There is something about The Lady in the Lake that makes it feel different from the first three novels in this series, but I struggle to put my finger on exactly what that is.  I think it has to do with my sense that the characters in this novel just aren’t as vividly drawn as the characters in previous novels, with Marlowe being the obvious exception.  The rest of the characters felt flat and only there to serve specific narrative and plot purposes.  If I have one complaint about the novel it is that I would have liked to see some of the other characters given more life.  Marlowe is definitely the star and the central focus of the novel (and the series as whole) but it seems that in this novel he has to do all of the heavy lifting without help from the supporting cast. In the final analysis, I would say that I liked The Lady in the Lake and would recommend it to other readers who have read any of the Philip Marlowe novels and/or readers who like early hardboiled detective fiction.  I don’t think you have to read the books in order, though I would recommend starting with The Big Sleep so that you can have a better idea of Marlowe’s philosophy, his code of ethics, and what drives him to do what he does.



review: the infinities

The Infinities by John Banville (2009)

“Everything blurs around its edges, everything seeps into everything else.  Nothing is separate” (65).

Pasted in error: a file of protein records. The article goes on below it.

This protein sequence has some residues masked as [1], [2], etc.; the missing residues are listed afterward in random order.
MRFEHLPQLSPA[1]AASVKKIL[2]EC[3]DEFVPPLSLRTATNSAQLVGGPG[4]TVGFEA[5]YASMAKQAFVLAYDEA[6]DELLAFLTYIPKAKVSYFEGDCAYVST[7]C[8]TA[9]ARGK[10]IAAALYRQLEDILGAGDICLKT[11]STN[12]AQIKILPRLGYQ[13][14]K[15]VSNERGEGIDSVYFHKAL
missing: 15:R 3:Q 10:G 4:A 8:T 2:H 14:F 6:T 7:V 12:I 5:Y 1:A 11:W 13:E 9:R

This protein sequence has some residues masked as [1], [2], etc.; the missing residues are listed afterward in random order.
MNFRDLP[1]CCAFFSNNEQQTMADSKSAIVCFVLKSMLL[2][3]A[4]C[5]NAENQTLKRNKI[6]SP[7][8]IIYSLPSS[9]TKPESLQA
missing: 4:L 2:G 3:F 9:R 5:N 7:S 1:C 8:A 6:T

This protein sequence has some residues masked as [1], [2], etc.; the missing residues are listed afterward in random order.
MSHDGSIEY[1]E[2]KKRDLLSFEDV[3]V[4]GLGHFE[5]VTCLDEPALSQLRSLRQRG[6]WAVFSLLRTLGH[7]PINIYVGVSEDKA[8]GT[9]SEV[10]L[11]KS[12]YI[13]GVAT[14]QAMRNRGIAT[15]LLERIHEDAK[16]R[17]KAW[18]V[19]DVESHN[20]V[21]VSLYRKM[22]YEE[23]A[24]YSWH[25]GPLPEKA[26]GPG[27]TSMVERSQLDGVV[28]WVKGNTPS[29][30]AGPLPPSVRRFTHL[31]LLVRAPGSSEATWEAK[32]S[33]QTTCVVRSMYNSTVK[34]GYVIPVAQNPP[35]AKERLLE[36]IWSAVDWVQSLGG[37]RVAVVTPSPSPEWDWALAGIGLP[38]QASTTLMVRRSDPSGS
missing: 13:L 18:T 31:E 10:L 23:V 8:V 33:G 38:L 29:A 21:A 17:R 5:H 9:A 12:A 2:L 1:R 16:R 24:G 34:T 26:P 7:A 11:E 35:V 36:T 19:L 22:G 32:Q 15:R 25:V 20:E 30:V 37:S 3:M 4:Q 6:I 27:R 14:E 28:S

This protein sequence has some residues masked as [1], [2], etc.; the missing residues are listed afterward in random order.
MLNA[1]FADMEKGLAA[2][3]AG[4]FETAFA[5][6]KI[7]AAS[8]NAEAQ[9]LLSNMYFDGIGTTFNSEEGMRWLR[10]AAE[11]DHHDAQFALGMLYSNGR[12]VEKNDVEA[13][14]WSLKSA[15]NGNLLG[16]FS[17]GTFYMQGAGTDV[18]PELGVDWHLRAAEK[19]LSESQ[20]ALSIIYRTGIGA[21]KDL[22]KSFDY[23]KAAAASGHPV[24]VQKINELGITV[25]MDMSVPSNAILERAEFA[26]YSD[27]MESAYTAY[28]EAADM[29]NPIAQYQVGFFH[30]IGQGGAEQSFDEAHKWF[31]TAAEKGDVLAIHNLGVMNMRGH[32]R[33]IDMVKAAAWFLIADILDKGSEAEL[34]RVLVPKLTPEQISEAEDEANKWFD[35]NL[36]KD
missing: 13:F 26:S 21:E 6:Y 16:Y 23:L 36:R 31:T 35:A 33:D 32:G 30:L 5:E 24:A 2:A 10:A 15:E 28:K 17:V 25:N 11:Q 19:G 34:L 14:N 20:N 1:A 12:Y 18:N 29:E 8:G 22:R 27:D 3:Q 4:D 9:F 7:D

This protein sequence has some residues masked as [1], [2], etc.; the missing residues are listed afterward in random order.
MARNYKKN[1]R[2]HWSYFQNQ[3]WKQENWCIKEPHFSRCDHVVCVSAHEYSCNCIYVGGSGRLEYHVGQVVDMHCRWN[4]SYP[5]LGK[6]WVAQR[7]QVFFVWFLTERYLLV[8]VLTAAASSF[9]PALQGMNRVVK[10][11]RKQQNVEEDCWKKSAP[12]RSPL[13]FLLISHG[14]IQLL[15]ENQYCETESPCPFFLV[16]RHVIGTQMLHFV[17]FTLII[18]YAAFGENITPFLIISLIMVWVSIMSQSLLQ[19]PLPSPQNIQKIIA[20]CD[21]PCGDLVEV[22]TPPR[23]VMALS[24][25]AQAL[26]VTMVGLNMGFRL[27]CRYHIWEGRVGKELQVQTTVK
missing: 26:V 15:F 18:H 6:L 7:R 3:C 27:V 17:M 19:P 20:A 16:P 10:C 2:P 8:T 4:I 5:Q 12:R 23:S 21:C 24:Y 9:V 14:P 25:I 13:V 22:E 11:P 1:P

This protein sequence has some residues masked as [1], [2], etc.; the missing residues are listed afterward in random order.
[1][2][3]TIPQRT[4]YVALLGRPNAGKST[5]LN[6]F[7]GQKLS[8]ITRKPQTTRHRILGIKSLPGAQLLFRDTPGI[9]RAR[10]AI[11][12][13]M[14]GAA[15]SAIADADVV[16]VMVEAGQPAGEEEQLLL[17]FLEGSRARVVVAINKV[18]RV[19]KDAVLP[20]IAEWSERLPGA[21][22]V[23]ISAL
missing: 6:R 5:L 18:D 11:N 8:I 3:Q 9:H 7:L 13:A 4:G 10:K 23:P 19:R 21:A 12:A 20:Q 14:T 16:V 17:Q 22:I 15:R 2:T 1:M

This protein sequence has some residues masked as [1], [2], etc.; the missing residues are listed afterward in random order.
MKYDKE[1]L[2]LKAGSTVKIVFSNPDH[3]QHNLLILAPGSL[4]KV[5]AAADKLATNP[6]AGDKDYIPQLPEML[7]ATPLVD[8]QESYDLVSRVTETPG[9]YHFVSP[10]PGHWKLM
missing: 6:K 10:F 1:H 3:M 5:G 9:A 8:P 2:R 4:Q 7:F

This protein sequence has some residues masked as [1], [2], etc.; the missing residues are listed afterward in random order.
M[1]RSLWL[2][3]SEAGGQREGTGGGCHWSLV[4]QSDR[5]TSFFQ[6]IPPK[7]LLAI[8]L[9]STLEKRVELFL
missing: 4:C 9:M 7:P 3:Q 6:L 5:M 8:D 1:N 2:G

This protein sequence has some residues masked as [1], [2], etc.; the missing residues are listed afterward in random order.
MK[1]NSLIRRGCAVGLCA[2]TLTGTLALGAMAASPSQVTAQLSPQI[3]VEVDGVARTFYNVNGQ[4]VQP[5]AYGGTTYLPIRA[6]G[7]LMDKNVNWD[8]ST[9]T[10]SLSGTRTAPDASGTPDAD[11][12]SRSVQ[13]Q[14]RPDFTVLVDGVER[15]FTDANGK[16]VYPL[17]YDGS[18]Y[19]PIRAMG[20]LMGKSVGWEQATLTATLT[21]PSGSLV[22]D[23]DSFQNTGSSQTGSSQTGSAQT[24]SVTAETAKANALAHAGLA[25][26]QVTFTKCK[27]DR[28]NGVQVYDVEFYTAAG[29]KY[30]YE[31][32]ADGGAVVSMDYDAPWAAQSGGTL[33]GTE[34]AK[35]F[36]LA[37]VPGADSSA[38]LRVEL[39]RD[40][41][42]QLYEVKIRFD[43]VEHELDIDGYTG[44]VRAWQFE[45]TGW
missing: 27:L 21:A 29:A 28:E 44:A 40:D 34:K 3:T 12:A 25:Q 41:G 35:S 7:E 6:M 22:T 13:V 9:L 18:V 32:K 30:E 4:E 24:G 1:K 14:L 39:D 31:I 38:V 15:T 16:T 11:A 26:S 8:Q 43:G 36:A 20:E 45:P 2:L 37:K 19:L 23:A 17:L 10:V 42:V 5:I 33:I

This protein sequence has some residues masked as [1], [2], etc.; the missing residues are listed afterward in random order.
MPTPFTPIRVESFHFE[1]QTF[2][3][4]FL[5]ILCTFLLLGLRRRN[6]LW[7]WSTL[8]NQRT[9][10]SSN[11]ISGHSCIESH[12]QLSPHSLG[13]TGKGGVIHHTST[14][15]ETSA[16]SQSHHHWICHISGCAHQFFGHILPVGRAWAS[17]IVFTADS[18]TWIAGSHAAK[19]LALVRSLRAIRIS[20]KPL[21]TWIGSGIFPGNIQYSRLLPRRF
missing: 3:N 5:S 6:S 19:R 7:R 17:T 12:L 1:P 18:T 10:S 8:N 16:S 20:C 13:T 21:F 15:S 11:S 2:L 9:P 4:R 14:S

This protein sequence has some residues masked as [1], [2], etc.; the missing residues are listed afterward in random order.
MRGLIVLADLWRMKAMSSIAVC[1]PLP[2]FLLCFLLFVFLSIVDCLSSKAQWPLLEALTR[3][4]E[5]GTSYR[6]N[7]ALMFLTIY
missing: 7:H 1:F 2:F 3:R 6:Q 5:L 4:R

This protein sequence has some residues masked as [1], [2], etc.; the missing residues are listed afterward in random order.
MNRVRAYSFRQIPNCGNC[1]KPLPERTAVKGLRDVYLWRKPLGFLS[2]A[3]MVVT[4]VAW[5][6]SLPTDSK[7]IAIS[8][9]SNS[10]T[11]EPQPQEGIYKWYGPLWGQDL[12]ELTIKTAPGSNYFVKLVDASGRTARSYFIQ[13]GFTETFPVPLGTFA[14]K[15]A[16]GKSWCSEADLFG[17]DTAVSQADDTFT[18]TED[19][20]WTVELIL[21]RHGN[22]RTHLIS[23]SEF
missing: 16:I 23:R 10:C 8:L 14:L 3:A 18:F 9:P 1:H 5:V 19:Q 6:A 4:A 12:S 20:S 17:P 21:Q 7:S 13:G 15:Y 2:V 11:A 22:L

This novel has been on my to-read list for a while, and the first response to that statement might very well be “Why?”.  I have read two other novels by John Banville—The Book of Evidence and The Untouchable.  Both books have a narrative style that take a while to get accustomed to, but once entrenched in the fictional world his frequently unreliable narrators reveal, I find that I want to keep turning the page to see what happens next.  It is true that some readers may find Banville’s narrators reprehensible or unappealing, but as much as this may or may not be the case, the one thing I can say for them is that, for my part, they are all entertaining and complex.  I don’t have to like the narrator to like the narrative.  I think of myself as a fan of Banville’s work, and so I have wanted to read The Infinities since finding it on the shelf at my local bookstore.  Now that I have read it, I find that I am struggling to articulate what I think of the book.